Dan Drinkard and his fellow programmers are constantly juggling projects that add value to the paper's reporting on the web
Development of a tool that would allow WashingtonPost.com visitors to read tweets written in Russian came after an offhand comment from Cory Haik. In fact, when I interviewed the deputy editor of universal news in her office last week, she couldn't quite remember how her idea had been relayed to one of the news producers on the Washington Post team. All she knows is that a few hours later, the app was finished and had launched on the site.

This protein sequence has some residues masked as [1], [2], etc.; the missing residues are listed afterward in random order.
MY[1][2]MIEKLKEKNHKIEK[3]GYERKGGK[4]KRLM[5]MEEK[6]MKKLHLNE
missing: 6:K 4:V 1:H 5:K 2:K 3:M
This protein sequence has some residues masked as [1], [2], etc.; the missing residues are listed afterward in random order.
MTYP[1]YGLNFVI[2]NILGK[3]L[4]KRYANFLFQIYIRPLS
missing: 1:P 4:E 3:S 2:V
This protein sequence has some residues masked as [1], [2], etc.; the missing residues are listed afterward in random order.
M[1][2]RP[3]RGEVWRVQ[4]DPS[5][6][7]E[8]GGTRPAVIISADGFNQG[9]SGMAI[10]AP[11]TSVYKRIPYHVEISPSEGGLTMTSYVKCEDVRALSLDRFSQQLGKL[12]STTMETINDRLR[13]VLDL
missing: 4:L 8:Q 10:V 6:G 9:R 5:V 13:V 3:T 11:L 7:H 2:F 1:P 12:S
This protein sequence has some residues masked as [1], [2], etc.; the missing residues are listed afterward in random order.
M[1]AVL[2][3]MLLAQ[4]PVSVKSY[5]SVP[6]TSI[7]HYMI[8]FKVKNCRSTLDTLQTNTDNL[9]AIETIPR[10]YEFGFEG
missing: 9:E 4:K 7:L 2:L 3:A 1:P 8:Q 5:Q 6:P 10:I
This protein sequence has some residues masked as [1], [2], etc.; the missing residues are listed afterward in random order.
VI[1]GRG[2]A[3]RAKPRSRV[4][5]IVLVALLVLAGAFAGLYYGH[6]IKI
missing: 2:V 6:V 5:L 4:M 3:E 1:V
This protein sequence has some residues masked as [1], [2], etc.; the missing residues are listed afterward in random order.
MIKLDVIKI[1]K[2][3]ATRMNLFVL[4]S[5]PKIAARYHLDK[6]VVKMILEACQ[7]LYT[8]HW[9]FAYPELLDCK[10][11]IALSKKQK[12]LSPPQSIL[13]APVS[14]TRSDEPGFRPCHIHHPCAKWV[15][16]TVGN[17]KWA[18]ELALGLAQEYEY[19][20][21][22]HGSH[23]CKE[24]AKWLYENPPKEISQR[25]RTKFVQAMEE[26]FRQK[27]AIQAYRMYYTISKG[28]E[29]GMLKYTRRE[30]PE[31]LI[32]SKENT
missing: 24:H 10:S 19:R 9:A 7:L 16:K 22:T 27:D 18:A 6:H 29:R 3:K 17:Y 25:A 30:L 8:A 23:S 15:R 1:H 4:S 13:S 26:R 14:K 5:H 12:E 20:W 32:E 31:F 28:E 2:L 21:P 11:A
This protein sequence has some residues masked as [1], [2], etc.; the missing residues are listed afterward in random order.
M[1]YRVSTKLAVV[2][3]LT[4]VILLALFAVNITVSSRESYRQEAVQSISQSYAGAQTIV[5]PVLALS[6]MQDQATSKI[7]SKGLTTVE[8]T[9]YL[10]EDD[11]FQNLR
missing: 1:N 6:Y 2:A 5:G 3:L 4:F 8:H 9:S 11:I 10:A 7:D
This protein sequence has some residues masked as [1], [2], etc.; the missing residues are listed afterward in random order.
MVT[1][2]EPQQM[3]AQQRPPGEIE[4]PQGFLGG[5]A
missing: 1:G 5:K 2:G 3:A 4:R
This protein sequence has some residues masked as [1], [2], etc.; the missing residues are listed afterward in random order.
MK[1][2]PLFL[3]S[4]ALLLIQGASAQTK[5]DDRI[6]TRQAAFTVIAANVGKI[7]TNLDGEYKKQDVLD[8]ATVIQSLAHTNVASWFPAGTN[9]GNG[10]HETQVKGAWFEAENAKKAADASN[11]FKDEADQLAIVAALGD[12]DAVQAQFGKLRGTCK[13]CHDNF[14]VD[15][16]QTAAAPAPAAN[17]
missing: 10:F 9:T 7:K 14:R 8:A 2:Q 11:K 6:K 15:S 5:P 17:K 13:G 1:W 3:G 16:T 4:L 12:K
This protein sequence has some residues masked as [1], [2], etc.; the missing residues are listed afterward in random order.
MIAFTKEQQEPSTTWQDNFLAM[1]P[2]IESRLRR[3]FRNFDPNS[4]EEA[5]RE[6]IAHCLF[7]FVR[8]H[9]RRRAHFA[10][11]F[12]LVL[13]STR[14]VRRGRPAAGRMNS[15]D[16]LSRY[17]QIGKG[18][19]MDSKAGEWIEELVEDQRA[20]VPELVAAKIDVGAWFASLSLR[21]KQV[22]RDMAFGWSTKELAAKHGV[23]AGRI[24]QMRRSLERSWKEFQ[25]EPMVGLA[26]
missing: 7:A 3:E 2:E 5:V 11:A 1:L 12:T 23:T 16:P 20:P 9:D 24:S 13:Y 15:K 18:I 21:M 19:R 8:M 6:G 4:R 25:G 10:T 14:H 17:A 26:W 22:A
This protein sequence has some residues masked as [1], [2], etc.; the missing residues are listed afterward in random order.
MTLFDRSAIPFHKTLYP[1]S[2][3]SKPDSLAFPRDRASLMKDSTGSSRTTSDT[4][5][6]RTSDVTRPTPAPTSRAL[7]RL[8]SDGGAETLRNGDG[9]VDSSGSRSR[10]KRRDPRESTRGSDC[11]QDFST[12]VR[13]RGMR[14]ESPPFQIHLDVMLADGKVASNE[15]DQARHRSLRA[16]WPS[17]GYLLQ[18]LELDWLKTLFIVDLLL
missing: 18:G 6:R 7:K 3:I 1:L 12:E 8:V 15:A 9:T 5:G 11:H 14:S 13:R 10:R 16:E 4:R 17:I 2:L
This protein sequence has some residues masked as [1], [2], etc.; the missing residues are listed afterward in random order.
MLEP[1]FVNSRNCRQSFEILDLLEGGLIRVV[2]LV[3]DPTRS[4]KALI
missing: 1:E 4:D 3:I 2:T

It was late January when news broke of a Moscow airport explosion that killed dozens of people and injured hundreds more. Haik was at the Post's news hub, and as the AP reports streamed in and the paper's own coverage began to take shape, one of the correspondents mentioned to the editor all the information flooding through social media channels. "All of the stuff we were looking at was in Russian," Haik told me. "So it was sort of a no-brainer for me to say: 'I really wish there was some way to automatically translate this and we could run that live on our site. That would be really helpful.'"